A brief note of thanks

There’s been a lot happening with Wiscon the past few weeks. I won’t go into it–there are other places you can read up on it– but this week the Wiscon Concom released this statement that Jim Frenkel is permanently banned from Wiscon.

I’m not going to go into the ban itself other than to say it was sorely needed–again, others did a better job of it of explaining why. Also I’m local, so I feel I’m too close to things to share my opinions in public. I’m also a relative newcomer to the con scene, so I don’t think anything I say about Wiscon will have much impact. But there is one thing I do want to say:

In the past few weeks I saw a lot of expressed anger and hurt feelings. I saw turmoil and disappointment. I saw several people step down from the concomm. I also saw a lot of people who said they were angry, but they weren’t going to give up on Wiscon. They were going to work to make things right.

These are the people I want to give their due. Because they worked hard, and they’re still working hard as I write this. And it’s not just local people. It’s people all over the country, people who could’ve just as easily boycotted Wiscon…

(…although this was probably the first time I saw the use of boycotting actually affect change. I’m so used to hearing people decry, “I’ll boycott X or I’ll boycott Y” and for the most part, everyone is like ‘meh’. Many of the people I spoke to who announced they were boycotting Wiscon wasn’t doing it out of spite. They were genuinely concerned for the con and the safety of its attendees. And that helped spur the change within Wiscon itself.)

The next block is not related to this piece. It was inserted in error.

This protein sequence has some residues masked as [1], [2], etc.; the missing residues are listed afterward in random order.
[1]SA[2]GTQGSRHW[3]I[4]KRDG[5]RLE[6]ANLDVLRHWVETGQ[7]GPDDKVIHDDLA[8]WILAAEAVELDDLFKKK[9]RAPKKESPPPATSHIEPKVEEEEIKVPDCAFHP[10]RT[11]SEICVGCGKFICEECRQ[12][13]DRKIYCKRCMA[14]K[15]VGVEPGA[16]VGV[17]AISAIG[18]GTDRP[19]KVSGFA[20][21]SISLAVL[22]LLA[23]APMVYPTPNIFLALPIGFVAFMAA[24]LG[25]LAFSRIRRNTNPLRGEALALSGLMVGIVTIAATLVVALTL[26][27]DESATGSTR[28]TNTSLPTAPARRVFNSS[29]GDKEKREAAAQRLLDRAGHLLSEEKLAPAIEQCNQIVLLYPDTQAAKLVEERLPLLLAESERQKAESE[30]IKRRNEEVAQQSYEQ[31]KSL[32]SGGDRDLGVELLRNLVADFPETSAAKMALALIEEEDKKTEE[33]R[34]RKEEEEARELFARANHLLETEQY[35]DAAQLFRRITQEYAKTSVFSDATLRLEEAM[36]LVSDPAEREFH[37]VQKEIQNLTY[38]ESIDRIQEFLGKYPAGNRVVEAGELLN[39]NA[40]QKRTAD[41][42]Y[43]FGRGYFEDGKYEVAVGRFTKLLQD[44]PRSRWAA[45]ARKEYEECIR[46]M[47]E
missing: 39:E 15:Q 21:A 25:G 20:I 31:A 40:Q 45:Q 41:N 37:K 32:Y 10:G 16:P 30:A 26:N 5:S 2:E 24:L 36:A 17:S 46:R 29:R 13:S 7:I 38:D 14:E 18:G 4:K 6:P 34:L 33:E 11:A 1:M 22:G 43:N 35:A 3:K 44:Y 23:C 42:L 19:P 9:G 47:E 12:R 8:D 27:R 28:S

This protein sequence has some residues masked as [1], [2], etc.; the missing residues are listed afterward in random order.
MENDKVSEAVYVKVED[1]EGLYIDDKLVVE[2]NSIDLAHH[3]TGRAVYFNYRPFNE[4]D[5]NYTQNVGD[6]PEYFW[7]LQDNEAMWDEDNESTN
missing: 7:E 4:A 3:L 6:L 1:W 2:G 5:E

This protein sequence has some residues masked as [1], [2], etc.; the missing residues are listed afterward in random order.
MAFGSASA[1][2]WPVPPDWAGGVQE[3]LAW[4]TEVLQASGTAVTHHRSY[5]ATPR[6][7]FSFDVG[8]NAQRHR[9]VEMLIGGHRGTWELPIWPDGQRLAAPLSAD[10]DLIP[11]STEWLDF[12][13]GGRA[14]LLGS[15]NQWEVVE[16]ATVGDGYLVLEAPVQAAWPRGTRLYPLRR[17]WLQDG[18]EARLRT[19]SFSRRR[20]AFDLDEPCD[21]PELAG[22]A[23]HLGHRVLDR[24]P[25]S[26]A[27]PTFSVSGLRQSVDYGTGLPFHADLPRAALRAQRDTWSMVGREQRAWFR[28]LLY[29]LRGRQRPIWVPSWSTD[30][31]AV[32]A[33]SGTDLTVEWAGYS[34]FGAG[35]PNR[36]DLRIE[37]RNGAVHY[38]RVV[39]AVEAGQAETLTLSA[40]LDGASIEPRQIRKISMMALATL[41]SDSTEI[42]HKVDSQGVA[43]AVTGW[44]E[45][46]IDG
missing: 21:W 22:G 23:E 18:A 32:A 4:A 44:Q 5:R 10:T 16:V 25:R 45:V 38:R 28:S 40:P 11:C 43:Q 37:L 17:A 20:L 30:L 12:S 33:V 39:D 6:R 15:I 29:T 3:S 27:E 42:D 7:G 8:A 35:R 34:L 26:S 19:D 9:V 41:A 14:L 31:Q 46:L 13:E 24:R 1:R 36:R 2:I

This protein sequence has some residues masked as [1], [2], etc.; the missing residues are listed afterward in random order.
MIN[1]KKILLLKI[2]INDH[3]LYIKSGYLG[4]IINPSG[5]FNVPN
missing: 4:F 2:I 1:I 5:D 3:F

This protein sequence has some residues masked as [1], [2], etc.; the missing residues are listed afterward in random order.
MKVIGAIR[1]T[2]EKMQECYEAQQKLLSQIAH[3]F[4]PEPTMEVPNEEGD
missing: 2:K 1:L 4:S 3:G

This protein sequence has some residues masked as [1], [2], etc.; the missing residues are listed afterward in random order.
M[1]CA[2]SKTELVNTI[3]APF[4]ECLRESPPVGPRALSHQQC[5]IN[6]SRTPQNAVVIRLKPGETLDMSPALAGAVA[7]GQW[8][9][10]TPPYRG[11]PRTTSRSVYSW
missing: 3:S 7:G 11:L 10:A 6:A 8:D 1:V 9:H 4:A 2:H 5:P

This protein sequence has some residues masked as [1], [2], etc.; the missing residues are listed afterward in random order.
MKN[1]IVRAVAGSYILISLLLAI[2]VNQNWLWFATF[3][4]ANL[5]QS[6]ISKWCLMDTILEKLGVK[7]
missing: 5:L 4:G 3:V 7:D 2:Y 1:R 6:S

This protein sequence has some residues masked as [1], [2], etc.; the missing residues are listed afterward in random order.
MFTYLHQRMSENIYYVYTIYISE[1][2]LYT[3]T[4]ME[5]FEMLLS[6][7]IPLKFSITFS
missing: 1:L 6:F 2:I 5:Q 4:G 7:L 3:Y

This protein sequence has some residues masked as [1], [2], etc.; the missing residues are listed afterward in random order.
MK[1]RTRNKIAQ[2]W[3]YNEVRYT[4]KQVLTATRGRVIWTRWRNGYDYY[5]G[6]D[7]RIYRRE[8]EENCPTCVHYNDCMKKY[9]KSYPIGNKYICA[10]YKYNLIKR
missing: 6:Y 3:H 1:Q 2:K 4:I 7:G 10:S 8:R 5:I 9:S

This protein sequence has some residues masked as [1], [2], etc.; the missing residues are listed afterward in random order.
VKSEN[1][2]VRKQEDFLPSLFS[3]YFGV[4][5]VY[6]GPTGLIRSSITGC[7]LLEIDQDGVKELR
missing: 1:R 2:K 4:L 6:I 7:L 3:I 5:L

An institution is only as good as the people that make it up. The Wiscon concom is not perfect, as so many of you pointed out. But they are working on it. And because Wiscon is my home con this is one of the few cons I can go to, the fact that there are people here who are willing to humble themselves, say they’re sorry, then work on change, makes me appreciate them. Deeply.

So thank you, Wiscon, for doing the right thing.

(8/7 Edited to add Skepchick’s wonderful post: Your Well-Written Anti-Harassment Policy is Insufficient)

 

Thoughts on Dialect (‘cause y’all keep buggin me ‘bout it)

So I’ve been following with great interest the discussion about dialect in fiction. It started off by Daniel Jose Older’s comments of a review of his anthology Long Hidden in Strange Horizons, and followed by Abyss & Apex doing an editorial post on the decision to post two different version of a story with a Carribean dialect. There have been many thoughtful essays on it, including Tobias Buckell, Amal El-Mohtar, and Ferrett Steinmetz, so I don’t think I have anything to add except to tell my experience. Which isn’t much, but it’s my two cents, so take that as you will.

Personally, I’ve struggled with dialect in my fiction. Growing up, I was the kid who was teased for "talking proper". I understood Shakespeare better than the slang kids used around my neighborhood. So when I write fiction with black kids, I always worry that they don’t "sound black enough". But now that I’m thinking about it, I was at least aware of it–we tended to drop our ‘g’s a lot, mainly in -ing suffixes. "I’m goin to the store."  Using the d sound for th–what’s dat? Is it over dere? You know what I miss? ‘Fin’. As in "She finna go to the store." "Did you wash the sheets like I axed?" "Man, I FIN to!"